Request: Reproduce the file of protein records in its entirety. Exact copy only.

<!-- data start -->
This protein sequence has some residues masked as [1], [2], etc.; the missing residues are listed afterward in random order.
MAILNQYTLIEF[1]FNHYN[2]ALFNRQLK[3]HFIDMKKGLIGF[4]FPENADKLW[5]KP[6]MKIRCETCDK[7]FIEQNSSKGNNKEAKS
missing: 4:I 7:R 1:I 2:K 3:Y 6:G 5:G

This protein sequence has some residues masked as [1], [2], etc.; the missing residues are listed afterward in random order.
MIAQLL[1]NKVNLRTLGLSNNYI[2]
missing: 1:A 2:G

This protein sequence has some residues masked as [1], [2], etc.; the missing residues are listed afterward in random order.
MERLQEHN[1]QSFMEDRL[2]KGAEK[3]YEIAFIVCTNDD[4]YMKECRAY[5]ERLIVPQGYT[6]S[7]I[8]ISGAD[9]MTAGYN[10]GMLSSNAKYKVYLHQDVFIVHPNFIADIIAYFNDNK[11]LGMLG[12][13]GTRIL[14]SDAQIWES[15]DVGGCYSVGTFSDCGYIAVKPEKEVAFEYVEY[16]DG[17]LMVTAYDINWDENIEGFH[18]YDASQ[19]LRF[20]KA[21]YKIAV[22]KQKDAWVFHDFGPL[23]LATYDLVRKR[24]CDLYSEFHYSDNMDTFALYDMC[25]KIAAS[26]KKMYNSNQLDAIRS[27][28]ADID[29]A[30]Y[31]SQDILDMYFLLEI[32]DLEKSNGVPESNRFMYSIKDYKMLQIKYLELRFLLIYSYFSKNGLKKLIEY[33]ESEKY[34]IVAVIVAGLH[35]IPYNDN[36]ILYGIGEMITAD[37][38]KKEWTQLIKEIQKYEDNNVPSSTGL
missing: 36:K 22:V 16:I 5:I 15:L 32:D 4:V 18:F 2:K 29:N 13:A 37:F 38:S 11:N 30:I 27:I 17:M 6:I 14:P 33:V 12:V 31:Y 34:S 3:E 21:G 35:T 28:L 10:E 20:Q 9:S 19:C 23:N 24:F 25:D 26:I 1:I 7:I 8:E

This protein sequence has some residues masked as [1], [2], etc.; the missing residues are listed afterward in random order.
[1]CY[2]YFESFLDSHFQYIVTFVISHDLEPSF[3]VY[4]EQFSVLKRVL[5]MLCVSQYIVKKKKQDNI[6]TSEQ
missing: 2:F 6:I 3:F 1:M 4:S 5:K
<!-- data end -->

This protein sequence has some residues masked as [1], [2], etc.; the missing residues are listed afterward in random order.
MAILNQYTLIEF[1]FNHYN[2]ALFNRQLK[3]HFIDMKKGLIGF[4]FPENADKLW[5]KP[6]MKIRCETCDK[7]FIEQNSSKGNNKEAKS
missing: 4:I 7:R 1:I 2:K 3:Y 6:G 5:G

This protein sequence has some residues masked as [1], [2], etc.; the missing residues are listed afterward in random order.
MIAQLL[1]NKVNLRTLGLSNNYI[2]
missing: 1:A 2:G

This protein sequence has some residues masked as [1], [2], etc.; the missing residues are listed afterward in random order.
MERLQEHN[1]QSFMEDRL[2]KGAEK[3]YEIAFIVCTNDD[4]YMKECRAY[5]ERLIVPQGYT[6]S[7]I[8]ISGAD[9]MTAGYN[10]GMLSSNAKYKVYLHQDVFIVHPNFIADIIAYFNDNK[11]LGMLG[12][13]GTRIL[14]SDAQIWES[15]DVGGCYSVGTFSDCGYIAVKPEKEVAFEYVEY[16]DG[17]LMVTAYDINWDENIEGFH[18]YDASQ[19]LRF[20]KA[21]YKIAV[22]KQKDAWVFHDFGPL[23]LATYDLVRKR[24]CDLYSEFHYSDNMDTFALYDMC[25]KIAAS[26]KKMYNSNQLDAIRS[27][28]ADID[29]A[30]Y[31]SQDILDMYFLLEI[32]DLEKSNGVPESNRFMYSIKDYKMLQIKYLELRFLLIYSYFSKNGLKKLIEY[33]ESEKY[34]IVAVIVAGLH[35]IPYNDN[36]ILYGIGEMITAD[37][38]KKEWTQLIKEIQKYEDNNVPSSTGL
missing: 36:K 22:V 16:I 5:I 15:L 32:D 4:V 18:F 2:K 29:N 13:A 37:F 38:S 11:N 30:I 27:I 17:M 6:I 14:P 33:V 12:V 31:Y 34:S 3:E 21:G 35:T 28:L 10:E 20:Q 9:S 19:C 23:N 24:F 25:D 26:I 1:I 7:I 8:E

This protein sequence has some residues masked as [1], [2], etc.; the missing residues are listed afterward in random order.
[1]CY[2]YFESFLDSHFQYIVTFVISHDLEPSF[3]VY[4]EQFSVLKRVL[5]MLCVSQYIVKKKKQDNI[6]TSEQ
missing: 2:F 6:I 3:F 1:M 4:S 5:K